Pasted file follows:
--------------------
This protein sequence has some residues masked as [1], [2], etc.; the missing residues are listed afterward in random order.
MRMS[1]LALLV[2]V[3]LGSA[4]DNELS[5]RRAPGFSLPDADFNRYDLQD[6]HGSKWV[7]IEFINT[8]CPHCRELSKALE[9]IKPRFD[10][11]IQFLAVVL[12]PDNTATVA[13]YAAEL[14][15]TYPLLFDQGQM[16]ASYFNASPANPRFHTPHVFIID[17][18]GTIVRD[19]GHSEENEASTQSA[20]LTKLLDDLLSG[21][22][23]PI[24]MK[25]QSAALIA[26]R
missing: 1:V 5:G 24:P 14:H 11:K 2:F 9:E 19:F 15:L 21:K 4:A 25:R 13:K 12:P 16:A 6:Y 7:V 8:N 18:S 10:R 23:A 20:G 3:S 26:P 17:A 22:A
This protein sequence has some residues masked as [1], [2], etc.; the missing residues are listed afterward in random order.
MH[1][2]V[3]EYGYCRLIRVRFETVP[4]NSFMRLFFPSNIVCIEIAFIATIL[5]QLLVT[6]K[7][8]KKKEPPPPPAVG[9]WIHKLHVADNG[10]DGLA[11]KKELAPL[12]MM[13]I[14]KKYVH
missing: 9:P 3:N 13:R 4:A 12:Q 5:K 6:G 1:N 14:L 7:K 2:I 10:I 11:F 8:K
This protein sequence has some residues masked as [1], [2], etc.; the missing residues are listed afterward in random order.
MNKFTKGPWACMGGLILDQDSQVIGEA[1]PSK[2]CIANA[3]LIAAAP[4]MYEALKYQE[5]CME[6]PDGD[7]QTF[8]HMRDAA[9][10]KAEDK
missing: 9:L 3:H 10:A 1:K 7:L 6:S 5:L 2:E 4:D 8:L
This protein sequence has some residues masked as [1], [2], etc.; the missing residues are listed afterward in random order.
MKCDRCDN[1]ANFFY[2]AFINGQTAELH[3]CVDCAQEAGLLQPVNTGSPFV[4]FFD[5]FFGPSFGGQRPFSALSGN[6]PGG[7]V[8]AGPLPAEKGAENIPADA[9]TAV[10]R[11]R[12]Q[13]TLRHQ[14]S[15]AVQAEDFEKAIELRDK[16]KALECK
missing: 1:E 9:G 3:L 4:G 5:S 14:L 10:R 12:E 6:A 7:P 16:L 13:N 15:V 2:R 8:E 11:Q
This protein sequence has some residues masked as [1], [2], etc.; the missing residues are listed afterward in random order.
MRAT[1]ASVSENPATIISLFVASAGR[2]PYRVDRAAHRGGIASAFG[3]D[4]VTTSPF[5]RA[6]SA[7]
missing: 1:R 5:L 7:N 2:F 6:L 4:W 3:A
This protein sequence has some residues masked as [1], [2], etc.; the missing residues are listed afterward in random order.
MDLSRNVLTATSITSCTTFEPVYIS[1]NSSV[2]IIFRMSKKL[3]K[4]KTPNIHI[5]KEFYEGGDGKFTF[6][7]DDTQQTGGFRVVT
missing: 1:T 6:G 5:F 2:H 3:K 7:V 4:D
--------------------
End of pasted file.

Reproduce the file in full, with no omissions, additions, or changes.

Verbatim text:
This protein sequence has some residues masked as [1], [2], etc.; the missing residues are listed afterward in random order.
MRMS[1]LALLV[2]V[3]LGSA[4]DNELS[5]RRAPGFSLPDADFNRYDLQD[6]HGSKWV[7]IEFINT[8]CPHCRELSKALE[9]IKPRFD[10][11]IQFLAVVL[12]PDNTATVA[13]YAAEL[14][15]TYPLLFDQGQM[16]ASYFNASPANPRFHTPHVFIID[17][18]GTIVRD[19]GHSEENEASTQSA[20]LTKLLDDLLSG[21][22][23]PI[24]MK[25]QSAALIA[26]R
missing: 1:V 5:G 24:P 14:H 11:K 2:F 9:E 19:F 15:L 21:K 4:A 25:R 13:K 12:P 16:A 6:Y 7:V 8:N 18:S 10:R 23:A 20:G 3:S 26:P 17:A 22:A
This protein sequence has some residues masked as [1], [2], etc.; the missing residues are listed afterward in random order.
MH[1][2]V[3]EYGYCRLIRVRFETVP[4]NSFMRLFFPSNIVCIEIAFIATIL[5]QLLVT[6]K[7][8]KKKEPPPPPAVG[9]WIHKLHVADNG[10]DGLA[11]KKELAPL[12]MM[13]I[14]KKYVH
missing: 9:P 3:N 13:R 4:A 12:Q 5:K 6:G 1:N 14:L 7:K 2:I 10:I 11:F 8:K
This protein sequence has some residues masked as [1], [2], etc.; the missing residues are listed afterward in random order.
MNKFTKGPWACMGGLILDQDSQVIGEA[1]PSK[2]CIANA[3]LIAAAP[4]MYEALKYQE[5]CME[6]PDGD[7]QTF[8]HMRDAA[9][10]KAEDK
missing: 9:L 3:H 10:A 1:K 7:L 6:S 5:L 2:E 4:D 8:L
This protein sequence has some residues masked as [1], [2], etc.; the missing residues are listed afterward in random order.
MKCDRCDN[1]ANFFY[2]AFINGQTAELH[3]CVDCAQEAGLLQPVNTGSPFV[4]FFD[5]FFGPSFGGQRPFSALSGN[6]PGG[7]V[8]AGPLPAEKGAENIPADA[9]TAV[10]R[11]R[12]Q[13]TLRHQ[14]S[15]AVQAEDFEKAIELRDK[16]KALECK
missing: 1:E 9:G 3:L 4:G 5:S 14:L 10:R 12:E 6:A 7:P 16:L 13:N 15:V 2:R 8:E 11:Q
This protein sequence has some residues masked as [1], [2], etc.; the missing residues are listed afterward in random order.
MRAT[1]ASVSENPATIISLFVASAGR[2]PYRVDRAAHRGGIASAFG[3]D[4]VTTSPF[5]RA[6]SA[7]
missing: 1:R 5:L 7:N 2:F 6:L 4:W 3:A
This protein sequence has some residues masked as [1], [2], etc.; the missing residues are listed afterward in random order.
MDLSRNVLTATSITSCTTFEPVYIS[1]NSSV[2]IIFRMSKKL[3]K[4]KTPNIHI[5]KEFYEGGDGKFTF[6][7]DDTQQTGGFRVVT
missing: 1:T 6:G 5:F 2:H 3:K 7:V 4:D